British Columbia

Landlord registry coming to B.C., but will it help?

Renters in B.C. will soon have a resource to learn more about their prospective landlords, though the effectiveness of the program remains to be seen.

'We wanted to give renters in B.C. a tool and we wanted to provide them with increased confidence.'

The rental vacancy rate in Vancouver is at 0.6 per cent currently. (Abby Schneider/CBC)

Renters in B.C. will soon have a resource to help them learn more about a prospective landlord although it's not clear if it will help make renting safer or less stressful.

Landlord B.C. is launching a registry that will make public a list of landlords who have successfully completed an optional course on residential tenancy laws and practices. 

"We wanted to give renters in B.C. a tool and we wanted to provide them with increased confidence around from whom they're renting." said David Hutniak, CEO of Landlord B.C.

Hutniak said the certification could also serve as a marketing tool for landlords.

But it's unclear how such a scheme will make a difference in the current market, or why a landlord would be motivated to join.

Market tilted against renters

In Vancouver rental vacancy rates have been below one per cent for months, if not years. Landlords seem to have their pick of dozens of potential renters, many of whom are desperate to find a place. 

Hutniak acknowledges the market is currently tilted in favour of landlords, but still thinks the registry will make a difference.

"We're looking at this from the long term perspective," he said.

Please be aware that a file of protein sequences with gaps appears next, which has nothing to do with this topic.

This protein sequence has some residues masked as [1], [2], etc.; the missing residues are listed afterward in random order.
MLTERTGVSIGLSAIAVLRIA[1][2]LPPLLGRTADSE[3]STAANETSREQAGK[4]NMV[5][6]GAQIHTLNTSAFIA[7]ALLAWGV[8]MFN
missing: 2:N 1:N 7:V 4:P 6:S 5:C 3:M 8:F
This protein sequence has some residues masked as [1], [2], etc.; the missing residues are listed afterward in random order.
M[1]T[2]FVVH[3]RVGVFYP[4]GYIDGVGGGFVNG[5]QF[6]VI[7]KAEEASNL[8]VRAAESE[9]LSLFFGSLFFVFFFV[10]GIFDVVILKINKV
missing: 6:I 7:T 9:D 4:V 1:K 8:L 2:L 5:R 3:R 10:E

"Our goal is to 'professionalize' the industry whether it's a tight market or a 3 to 5 per cent vacancy rate."

The cost of the course is $39.95 for a three-year certification. Landlord B.C. charges members a one-time registration fee of $50 and annual membership fees of $150 plus $7 per rental unit registered.

The registry called "I Rent it Right!" launches next month. 

With files from Farrah Merali


To encourage thoughtful and respectful conversations, first and last names will appear with each submission to CBC/Radio-Canada's online communities (except in children and youth-oriented communities). Pseudonyms will no longer be permitted.

By submitting a comment, you accept that CBC has the right to reproduce and publish that comment in whole or in part, in any manner CBC chooses. Please note that CBC does not endorse the opinions expressed in comments. Comments on this story are moderated according to our Submission Guidelines. Comments are welcome while open. We reserve the right to close comments at any time.

Become a CBC Member

Join the conversation  Create account

Already have an account?